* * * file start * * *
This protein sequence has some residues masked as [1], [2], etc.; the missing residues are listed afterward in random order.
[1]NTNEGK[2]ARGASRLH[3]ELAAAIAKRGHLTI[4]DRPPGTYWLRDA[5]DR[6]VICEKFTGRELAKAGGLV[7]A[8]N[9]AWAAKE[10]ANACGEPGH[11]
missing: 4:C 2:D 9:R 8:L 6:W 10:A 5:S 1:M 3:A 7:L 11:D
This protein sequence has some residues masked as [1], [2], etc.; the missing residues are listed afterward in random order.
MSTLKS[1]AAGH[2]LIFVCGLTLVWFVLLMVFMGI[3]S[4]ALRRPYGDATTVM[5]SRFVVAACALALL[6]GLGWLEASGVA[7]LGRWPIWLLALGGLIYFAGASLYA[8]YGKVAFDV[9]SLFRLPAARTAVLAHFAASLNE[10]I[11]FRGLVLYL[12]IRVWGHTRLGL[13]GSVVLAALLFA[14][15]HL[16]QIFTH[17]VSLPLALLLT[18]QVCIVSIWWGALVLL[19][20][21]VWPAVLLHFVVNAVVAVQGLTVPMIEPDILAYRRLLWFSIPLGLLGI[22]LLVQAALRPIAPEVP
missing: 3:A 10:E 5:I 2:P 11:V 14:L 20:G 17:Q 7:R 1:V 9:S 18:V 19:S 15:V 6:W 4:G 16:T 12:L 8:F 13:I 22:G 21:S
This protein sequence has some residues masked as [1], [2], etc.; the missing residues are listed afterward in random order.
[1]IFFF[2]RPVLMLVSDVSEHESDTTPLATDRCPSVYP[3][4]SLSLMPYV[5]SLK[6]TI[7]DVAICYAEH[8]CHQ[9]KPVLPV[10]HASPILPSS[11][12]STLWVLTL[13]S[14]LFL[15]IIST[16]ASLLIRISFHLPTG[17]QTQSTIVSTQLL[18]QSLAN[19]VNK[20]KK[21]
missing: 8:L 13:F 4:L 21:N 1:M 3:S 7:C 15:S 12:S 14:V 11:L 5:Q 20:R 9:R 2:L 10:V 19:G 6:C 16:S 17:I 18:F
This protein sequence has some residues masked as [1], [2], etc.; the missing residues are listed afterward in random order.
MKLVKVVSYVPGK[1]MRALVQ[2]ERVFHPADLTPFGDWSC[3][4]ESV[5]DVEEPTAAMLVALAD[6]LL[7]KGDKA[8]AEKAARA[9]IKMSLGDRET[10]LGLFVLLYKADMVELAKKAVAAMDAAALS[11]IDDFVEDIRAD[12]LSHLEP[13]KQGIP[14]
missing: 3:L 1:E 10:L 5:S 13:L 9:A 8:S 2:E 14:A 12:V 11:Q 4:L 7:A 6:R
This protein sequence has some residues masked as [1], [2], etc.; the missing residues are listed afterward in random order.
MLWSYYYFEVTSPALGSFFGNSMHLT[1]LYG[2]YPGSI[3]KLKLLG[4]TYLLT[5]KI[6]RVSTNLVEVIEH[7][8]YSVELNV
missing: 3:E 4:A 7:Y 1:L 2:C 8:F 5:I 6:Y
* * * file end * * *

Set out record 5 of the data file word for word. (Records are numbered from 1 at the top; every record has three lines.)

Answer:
This protein sequence has some residues masked as [1], [2], etc.; the missing residues are listed afterward in random order.
MLWSYYYFEVTSPALGSFFGNSMHLT[1]LYG[2]YPGSI[3]KLKLLG[4]TYLLT[5]KI[6]RVSTNLVEVIEH[7][8]YSVELNV
missing: 3:E 4:A 7:Y 1:L 2:C 8:F 5:I 6:Y